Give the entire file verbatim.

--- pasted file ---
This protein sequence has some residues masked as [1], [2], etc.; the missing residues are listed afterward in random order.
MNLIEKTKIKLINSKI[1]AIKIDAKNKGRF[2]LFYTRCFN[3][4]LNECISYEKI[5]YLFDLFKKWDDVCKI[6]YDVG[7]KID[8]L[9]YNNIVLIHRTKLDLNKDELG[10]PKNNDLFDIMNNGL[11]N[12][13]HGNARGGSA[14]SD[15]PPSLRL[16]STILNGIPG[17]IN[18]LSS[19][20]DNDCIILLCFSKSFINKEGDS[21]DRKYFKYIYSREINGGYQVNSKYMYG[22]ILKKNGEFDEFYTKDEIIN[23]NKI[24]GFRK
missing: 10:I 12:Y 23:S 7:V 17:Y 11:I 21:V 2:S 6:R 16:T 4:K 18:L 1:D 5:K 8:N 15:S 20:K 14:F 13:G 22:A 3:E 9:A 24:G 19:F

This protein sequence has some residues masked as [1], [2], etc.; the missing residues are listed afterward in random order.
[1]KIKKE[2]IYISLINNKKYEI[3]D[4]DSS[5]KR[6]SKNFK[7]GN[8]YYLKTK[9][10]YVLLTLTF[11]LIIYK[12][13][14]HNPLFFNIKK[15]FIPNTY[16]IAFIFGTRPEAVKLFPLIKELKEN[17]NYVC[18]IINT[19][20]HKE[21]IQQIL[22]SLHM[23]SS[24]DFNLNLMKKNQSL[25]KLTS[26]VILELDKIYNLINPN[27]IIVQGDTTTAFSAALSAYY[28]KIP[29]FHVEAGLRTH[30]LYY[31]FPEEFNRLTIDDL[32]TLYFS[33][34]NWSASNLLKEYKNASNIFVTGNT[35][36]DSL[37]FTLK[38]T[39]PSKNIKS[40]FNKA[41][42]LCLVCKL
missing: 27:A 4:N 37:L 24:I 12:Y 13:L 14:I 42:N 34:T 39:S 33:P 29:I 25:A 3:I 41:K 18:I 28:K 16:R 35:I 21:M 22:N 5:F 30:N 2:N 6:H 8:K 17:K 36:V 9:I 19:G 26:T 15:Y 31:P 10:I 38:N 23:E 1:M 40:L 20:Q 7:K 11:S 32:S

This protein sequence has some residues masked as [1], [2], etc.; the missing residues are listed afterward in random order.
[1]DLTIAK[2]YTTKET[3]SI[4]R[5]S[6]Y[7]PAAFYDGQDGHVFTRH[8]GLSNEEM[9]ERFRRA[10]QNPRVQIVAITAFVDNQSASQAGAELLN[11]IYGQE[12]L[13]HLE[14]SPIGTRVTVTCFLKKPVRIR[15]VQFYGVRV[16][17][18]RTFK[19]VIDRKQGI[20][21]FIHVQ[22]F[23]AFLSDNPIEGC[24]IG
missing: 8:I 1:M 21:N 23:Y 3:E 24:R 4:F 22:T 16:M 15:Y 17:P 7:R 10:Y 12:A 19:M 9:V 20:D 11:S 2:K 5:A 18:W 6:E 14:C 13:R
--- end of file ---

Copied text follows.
This protein sequence has some residues masked as [1], [2], etc.; the missing residues are listed afterward in random order.
MNLIEKTKIKLINSKI[1]AIKIDAKNKGRF[2]LFYTRCFN[3][4]LNECISYEKI[5]YLFDLFKKWDDVCKI[6]YDVG[7]KID[8]L[9]YNNIVLIHRTKLDLNKDELG[10]PKNNDLFDIMNNGL[11]N[12][13]HGNARGGSA[14]SD[15]PPSLRL[16]STILNGIPG[17]IN[18]LSS[19][20]DNDCIILLCFSKSFINKEGDS[21]DRKYFKYIYSREINGGYQVNSKYMYG[22]ILKKNGEFDEFYTKDEIIN[23]NKI[24]GFRK
missing: 10:I 12:Y 23:S 7:V 17:Y 11:I 21:V 2:S 6:R 16:T 4:K 18:L 1:D 5:K 8:N 15:S 20:K 14:F 13:G 22:A 3:E 9:A 24:G 19:F

This protein sequence has some residues masked as [1], [2], etc.; the missing residues are listed afterward in random order.
[1]KIKKE[2]IYISLINNKKYEI[3]D[4]DSS[5]KR[6]SKNFK[7]GN[8]YYLKTK[9][10]YVLLTLTF[11]LIIYK[12][13][14]HNPLFFNIKK[15]FIPNTY[16]IAFIFGTRPEAVKLFPLIKELKEN[17]NYVC[18]IINT[19][20]HKE[21]IQQIL[22]SLHM[23]SS[24]DFNLNLMKKNQSL[25]KLTS[26]VILELDKIYNLINPN[27]IIVQGDTTTAFSAALSAYY[28]KIP[29]FHVEAGLRTH[30]LYY[31]FPEEFNRLTIDDL[32]TLYFS[33][34]NWSASNLLKEYKNASNIFVTGNT[35][36]DSL[37]FTLK[38]T[39]PSKNIKS[40]FNKA[41][42]LCLVCKL
missing: 27:A 4:N 37:L 24:I 12:Y 13:L 14:I 42:N 34:T 39:S 33:P 29:I 25:A 3:I 41:K 18:I 28:K 16:R 35:I 21:M 22:N 5:F 30:N 2:N 6:H 8:K 17:K 36:V 9:I 19:G 26:T 15:Y 31:P 10:I 38:N 23:E 1:M 40:L 20:Q 7:K 11:S 32:S

This protein sequence has some residues masked as [1], [2], etc.; the missing residues are listed afterward in random order.
[1]DLTIAK[2]YTTKET[3]SI[4]R[5]S[6]Y[7]PAAFYDGQDGHVFTRH[8]GLSNEEM[9]ERFRRA[10]QNPRVQIVAITAFVDNQSASQAGAELLN[11]IYGQE[12]L[13]HLE[14]SPIGTRVTVTCFLKKPVRIR[15]VQFYGVRV[16][17][18]RTFK[19]VIDRKQGI[20][21]FIHVQ[22]F[23]AFLSDNPIEGC[24]IG
missing: 8:I 1:M 21:N 23:Y 3:E 24:R 4:F 22:T 16:M 15:Y 17:P 7:R 10:Y 12:A 19:M 9:V 20:D 11:S 2:K 5:A 18:W 6:E 14:C 13:R